ministry to people.
    • The significant findings of this survey have many valuable applications
      to the Christian ministry. Make your own assessment.
  • Summary of survey results:
    1. Trust is the essential ingredient, the core of all human relationships.
      It holds people together and gives them a feeling of security. Trust is
      a fragile thing; it is generally earned and grows at a painfully slow
      pace; but it can be destroyed in an instant.
    2. Respondents view trust as a belief in the integrity, character, and
      ability of others (93.5%); followed by the perception that trust is a
      feeling of confidence and support shown (91.2%).
    3. Four major factors breed trust or determine trust: (1) open communication
      (96.4%); (2) greater share in decision-making (90.4%); (3) sharing critical
      information (87.5%); and (4) true sharing of perceptions and feelings
      (85.4%).
    4. Leadership is primarily responsible for building trust; it “trickles
      down” into the whole organization.
    5. Six main advantages of trust are strongly supported: (1) improved communication;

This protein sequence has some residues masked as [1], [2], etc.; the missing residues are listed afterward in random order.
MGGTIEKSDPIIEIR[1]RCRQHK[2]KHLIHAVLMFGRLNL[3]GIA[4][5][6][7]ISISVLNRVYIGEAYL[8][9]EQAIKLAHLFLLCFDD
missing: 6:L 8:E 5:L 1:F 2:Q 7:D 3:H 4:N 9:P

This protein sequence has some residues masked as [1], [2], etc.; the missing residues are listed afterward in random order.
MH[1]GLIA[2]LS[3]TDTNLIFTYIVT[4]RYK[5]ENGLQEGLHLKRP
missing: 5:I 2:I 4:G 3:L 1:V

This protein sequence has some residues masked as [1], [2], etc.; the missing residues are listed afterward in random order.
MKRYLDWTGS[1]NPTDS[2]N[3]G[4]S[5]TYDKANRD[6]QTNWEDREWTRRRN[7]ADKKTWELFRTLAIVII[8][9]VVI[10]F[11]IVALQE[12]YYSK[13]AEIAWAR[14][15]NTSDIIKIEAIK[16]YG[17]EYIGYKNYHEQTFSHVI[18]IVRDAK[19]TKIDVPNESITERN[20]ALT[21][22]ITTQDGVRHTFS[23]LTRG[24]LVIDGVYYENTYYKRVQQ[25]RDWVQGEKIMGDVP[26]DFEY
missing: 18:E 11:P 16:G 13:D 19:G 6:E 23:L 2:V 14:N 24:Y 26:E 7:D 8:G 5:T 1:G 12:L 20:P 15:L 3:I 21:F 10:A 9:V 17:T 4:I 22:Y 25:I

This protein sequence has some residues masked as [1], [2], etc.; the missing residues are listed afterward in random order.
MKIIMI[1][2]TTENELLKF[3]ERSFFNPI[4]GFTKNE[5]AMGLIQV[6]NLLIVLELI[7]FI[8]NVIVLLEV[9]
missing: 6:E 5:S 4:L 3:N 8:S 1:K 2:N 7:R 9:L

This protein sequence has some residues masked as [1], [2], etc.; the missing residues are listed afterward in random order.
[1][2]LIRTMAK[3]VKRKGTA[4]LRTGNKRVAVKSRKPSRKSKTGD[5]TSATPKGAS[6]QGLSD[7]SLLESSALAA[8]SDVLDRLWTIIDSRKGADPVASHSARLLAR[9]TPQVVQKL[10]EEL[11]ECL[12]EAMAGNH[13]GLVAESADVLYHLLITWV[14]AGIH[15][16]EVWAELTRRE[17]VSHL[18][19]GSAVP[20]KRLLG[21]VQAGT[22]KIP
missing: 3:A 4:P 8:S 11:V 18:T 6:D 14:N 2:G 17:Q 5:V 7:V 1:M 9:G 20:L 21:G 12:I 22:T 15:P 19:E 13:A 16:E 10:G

(2) greater predictability, dependability, and confidence; (3) a reduction
      of turnover; (4) openness, willingness to accept criticism non-defensively;
      (5) repeat business; and (6) reduction of friction.
    6. The primary disadvantage of building a climate of trust is the fear
      of losing managerial authority.
    7. An organization’s ineffectiveness is largely the result of distrust;
      and, a climate of trust (1) leads to more trust (96.3%); (2) brings credibility
      (96.2%); and (3) leads to effective decisions (91.8%).
    8. Trust is not a function of any one popular style of leadership/management;
      but there is a reciprocal relationship between communication and trust.
    9. A basic formula for Good/Lasting Relationships is GR=TXCXP. Good Relationships
      = Trust x Open Communications x Perception (of true feelings). If any
      one of the three factors is missing, the true result is zero (1x1x0=0).

    For Reflection, Assessment, Application:
    What are the major values of this survey to Christian ministers?

      • To increase your understanding of the workplace of your members.
      • To understand how your members may want to function within the congregation.
      • To provide clues toward a congregational strategy for trust-building.

    (Source: partially adapted from SkillTrack®
    Volume 7.2: Trust-Building: The Leadership Essential
    )

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© 2007 servantleaderstoday.com; hosted and copyrighted by
Lloyd Elder & Associates, Inc.
For full citation of referenced works, see Bibliography/Links at www.servantleaderstoday.com
Adapted by Lloyd Elder, Th.D., Founding Director, Moench Center for Church Leadership